The Watchmakers Club event is precisely that. Each brand is presented on the same footing, with an identically minimalist table set. No one brand is more important than any others. There are no loud banners or fancy displays to be seen. The format encourages guests to feel at home as soon as they walk through the door. Anyone can walk up to any brand, pick up the watches, chat over a drink, and get to know the people. You can count on meeting brand CEOs, founders, and watchmakers without an appointment or formality. It makes me smile to see the likes of Cyrus, Czapek, GoS, Garrick, Schwarz Etienne, and Zeitwinkel return to every edition.

Even though I already know most of the brands, there are always hidden gems that blow my mind. Minase was the latest brand to take my breath away. I was fascinated by the origin of the company and the craft skills possessed by its employees. Above all, I was captivated by the striking aesthetic of its watches. Angular lines and facets tend to grab me more – I’m sure it says something about my personality. That aside, the Minase cases are like nothing I have seen on the market. Unbeknown to me, Robert-Jan and Mike already made their own discoveries here and here in the past year. I encourage you to read their reviews because I am 100% in agreement with them.

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The Friendly Origin

The Watchmakers Club was a long time in the making. While these events seem to spring forth, fully formed, the road to realization is ever-winding. It started life in a pub (as all the best things in history do). Its initial incarnation was as a get-together aptly named, “The Night Before,” as it took place on the eve of the VIP opening night of SalonQP. It was an informal social gathering that took advantage of the presence of watchmakers, collectors, journalists, and bloggers, who all flew into town to attend the prestigious (now defunct) watch show.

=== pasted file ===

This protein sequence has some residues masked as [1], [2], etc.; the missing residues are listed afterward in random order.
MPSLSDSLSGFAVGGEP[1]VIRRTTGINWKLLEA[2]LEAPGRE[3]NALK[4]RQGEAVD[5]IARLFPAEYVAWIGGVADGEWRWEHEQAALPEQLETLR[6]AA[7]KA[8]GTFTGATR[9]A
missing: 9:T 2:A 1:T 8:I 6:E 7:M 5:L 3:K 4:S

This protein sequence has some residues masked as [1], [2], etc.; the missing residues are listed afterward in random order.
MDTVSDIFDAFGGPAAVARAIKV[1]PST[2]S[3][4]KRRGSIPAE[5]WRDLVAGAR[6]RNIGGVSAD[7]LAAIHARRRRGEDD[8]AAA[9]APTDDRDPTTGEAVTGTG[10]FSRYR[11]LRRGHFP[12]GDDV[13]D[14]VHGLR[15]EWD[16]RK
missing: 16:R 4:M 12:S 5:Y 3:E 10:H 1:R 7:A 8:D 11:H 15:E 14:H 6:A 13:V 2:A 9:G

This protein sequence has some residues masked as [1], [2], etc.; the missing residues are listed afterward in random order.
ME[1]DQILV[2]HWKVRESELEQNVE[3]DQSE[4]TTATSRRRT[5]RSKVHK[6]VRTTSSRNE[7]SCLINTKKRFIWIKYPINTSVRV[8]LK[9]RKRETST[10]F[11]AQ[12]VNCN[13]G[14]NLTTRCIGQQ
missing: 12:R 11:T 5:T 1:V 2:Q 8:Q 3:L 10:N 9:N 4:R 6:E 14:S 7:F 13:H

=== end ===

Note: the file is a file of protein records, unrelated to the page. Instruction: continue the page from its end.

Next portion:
Word got around about the animated discussions and pub drinking bravado. Not surprisingly, a few friends turned into a small crowd, and that crowd quickly turned into an occasion. Before long, a new institution was born, and fans of British horology had another date in their calendars. In the hands of an entrepreneur, the event has enjoyed a professional facelift. And, in 2017, it became part of The Watchmakers Club.

The Magic Ingredient

Brailsford is adamant he has no plans to change the format or monetize it, despite the many offers and suggestions. TWC doesn’t make any money from the events. Participating brands all share the costs equally. Attendance is free for guests. The Watchmakers Club events shall remain faithful to the original spirit — a gathering of friends. It’s the reason for it to exist in the first place, and that’s what sets TWC events apart. So far, that’s proven to be a winning formula.

So much so that the format is not unique. There are similar events such as ClubQP, the new exhibition that filled in for SalonQP (covered by Gerard here as a guest speaker). But without the spirit, the result is entirely different. For the lucky ones who get to attend the TWC events, it’s like being part of a secret society gathering for a night out to discover some fantastic watches.

According to Brailsford, TWC has over 4,000 watch enthusiasts on its mailing list. Despite that popularity, TWC has decided to suppress attendance numbers to around120-150 to maintain intimacy. With those kinds of numbers in play, it’s clear why these tickets keenly sought after. Seventeen brands hosted their most recent November event; the amount will surge to 30 for the first time for the next edition in June 2020. To stay in the loop, visit The Watchmakers Club.

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Sky Sit

Sky is the founder of SKOLORR, the curated hub dedicated to the pedigreed independent watchmakers. SKOLORR is official partners with Farfetch and Quintessentially, handpicking fine watches from independent brands for tastemakers and coolhunters. Sky has operated at the heart of… read more